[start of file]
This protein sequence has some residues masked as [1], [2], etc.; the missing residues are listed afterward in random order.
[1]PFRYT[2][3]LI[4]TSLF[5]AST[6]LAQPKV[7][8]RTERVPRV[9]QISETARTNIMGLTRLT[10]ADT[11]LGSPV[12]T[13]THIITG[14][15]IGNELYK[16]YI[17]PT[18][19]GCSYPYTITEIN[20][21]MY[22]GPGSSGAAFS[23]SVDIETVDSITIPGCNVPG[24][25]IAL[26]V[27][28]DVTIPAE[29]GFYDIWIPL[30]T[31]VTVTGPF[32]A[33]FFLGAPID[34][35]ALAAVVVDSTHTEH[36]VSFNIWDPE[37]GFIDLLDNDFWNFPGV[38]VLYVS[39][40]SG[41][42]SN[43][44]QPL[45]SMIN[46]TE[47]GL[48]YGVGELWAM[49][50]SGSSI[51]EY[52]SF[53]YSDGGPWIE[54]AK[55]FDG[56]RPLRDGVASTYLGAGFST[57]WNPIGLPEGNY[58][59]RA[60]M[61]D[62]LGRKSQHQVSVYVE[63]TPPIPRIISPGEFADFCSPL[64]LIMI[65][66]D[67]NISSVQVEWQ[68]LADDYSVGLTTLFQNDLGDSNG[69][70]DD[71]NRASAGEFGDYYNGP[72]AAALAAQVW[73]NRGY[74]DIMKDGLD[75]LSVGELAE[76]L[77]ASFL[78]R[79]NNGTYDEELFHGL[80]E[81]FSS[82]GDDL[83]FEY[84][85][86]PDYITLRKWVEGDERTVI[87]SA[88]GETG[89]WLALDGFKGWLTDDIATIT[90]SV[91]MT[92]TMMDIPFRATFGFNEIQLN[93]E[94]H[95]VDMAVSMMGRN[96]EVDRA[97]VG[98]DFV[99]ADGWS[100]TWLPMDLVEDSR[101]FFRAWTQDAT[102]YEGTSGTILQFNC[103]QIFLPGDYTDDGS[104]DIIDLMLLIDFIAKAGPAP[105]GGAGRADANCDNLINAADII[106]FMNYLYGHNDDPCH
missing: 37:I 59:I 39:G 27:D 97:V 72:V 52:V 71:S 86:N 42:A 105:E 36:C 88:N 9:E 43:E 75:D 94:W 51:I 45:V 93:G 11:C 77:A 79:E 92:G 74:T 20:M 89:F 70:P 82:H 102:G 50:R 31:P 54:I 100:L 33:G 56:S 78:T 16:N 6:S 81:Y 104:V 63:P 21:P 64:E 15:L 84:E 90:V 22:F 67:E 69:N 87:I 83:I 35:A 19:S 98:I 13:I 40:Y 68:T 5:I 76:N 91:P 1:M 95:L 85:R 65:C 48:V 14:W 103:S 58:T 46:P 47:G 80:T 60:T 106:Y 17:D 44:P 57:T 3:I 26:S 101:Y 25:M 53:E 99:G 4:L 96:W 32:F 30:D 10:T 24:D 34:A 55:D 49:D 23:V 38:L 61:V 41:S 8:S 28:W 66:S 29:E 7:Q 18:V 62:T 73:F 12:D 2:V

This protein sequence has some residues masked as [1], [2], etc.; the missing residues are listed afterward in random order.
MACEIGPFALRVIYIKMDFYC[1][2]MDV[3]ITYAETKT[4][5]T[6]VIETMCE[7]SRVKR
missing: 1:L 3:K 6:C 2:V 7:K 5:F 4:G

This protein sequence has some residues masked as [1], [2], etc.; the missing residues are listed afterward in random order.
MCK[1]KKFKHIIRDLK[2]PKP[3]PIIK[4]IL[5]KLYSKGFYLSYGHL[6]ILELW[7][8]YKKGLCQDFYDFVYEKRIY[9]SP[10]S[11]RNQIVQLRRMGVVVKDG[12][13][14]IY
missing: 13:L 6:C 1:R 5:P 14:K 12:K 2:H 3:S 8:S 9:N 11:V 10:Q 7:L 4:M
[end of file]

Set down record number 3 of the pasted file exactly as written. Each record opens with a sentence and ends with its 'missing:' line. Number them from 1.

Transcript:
This protein sequence has some residues masked as [1], [2], etc.; the missing residues are listed afterward in random order.
MCK[1]KKFKHIIRDLK[2]PKP[3]PIIK[4]IL[5]KLYSKGFYLSYGHL[6]ILELW[7][8]YKKGLCQDFYDFVYEKRIY[9]SP[10]S[11]RNQIVQLRRMGVVVKDG[12][13][14]IY
missing: 13:L 6:C 1:R 5:P 14:K 12:K 2:H 3:S 8:S 9:N 11:V 10:Q 7:L 4:M